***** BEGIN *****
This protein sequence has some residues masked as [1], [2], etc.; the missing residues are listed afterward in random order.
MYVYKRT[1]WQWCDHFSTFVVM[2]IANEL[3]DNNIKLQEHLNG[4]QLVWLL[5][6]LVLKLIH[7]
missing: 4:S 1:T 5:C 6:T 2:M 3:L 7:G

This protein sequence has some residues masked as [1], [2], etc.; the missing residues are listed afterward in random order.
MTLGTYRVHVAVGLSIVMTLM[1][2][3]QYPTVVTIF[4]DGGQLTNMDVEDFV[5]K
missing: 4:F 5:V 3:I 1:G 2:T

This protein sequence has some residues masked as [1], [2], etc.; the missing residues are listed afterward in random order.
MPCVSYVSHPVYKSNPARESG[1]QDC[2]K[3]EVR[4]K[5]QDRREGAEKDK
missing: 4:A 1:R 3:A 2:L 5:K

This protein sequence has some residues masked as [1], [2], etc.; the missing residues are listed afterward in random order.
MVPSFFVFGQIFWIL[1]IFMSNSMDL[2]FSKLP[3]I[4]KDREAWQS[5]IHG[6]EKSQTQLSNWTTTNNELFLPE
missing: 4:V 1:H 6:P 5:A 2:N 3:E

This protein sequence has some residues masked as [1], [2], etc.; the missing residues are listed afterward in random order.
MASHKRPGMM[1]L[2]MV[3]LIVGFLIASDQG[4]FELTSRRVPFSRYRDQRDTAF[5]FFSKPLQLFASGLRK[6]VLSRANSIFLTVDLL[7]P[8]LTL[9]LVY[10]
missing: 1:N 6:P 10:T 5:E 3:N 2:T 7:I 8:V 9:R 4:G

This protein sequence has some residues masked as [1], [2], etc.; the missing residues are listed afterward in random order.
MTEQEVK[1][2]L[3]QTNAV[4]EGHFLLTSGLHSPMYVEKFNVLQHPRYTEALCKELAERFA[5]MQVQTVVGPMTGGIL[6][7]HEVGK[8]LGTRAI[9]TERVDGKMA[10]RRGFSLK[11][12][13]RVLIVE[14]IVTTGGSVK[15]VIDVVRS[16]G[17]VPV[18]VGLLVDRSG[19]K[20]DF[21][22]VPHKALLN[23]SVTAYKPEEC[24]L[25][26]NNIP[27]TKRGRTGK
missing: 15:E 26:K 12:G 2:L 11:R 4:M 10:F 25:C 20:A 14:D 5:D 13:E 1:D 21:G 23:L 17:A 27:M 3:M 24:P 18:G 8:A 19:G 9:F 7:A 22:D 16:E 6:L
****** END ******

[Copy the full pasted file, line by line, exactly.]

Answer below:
This protein sequence has some residues masked as [1], [2], etc.; the missing residues are listed afterward in random order.
MYVYKRT[1]WQWCDHFSTFVVM[2]IANEL[3]DNNIKLQEHLNG[4]QLVWLL[5][6]LVLKLIH[7]
missing: 4:S 1:T 5:C 6:T 2:M 3:L 7:G

This protein sequence has some residues masked as [1], [2], etc.; the missing residues are listed afterward in random order.
MTLGTYRVHVAVGLSIVMTLM[1][2][3]QYPTVVTIF[4]DGGQLTNMDVEDFV[5]K
missing: 4:F 5:V 3:I 1:G 2:T

This protein sequence has some residues masked as [1], [2], etc.; the missing residues are listed afterward in random order.
MPCVSYVSHPVYKSNPARESG[1]QDC[2]K[3]EVR[4]K[5]QDRREGAEKDK
missing: 4:A 1:R 3:A 2:L 5:K

This protein sequence has some residues masked as [1], [2], etc.; the missing residues are listed afterward in random order.
MVPSFFVFGQIFWIL[1]IFMSNSMDL[2]FSKLP[3]I[4]KDREAWQS[5]IHG[6]EKSQTQLSNWTTTNNELFLPE
missing: 4:V 1:H 6:P 5:A 2:N 3:E

This protein sequence has some residues masked as [1], [2], etc.; the missing residues are listed afterward in random order.
MASHKRPGMM[1]L[2]MV[3]LIVGFLIASDQG[4]FELTSRRVPFSRYRDQRDTAF[5]FFSKPLQLFASGLRK[6]VLSRANSIFLTVDLL[7]P[8]LTL[9]LVY[10]
missing: 1:N 6:P 10:T 5:E 3:N 2:T 7:I 8:V 9:R 4:G

This protein sequence has some residues masked as [1], [2], etc.; the missing residues are listed afterward in random order.
MTEQEVK[1][2]L[3]QTNAV[4]EGHFLLTSGLHSPMYVEKFNVLQHPRYTEALCKELAERFA[5]MQVQTVVGPMTGGIL[6][7]HEVGK[8]LGTRAI[9]TERVDGKMA[10]RRGFSLK[11][12][13]RVLIVE[14]IVTTGGSVK[15]VIDVVRS[16]G[17]VPV[18]VGLLVDRSG[19]K[20]DF[21][22]VPHKALLN[23]SVTAYKPEEC[24]L[25][26]NNIP[27]TKRGRTGK
missing: 15:E 26:K 12:G 2:L 11:R 4:M 10:F 25:C 20:A 14:D 5:D 13:E 1:D 21:G 23:L 17:A 27:M 3:M 24:P 18:G 8:A 19:G 9:F 7:A 22:D 16:E 6:L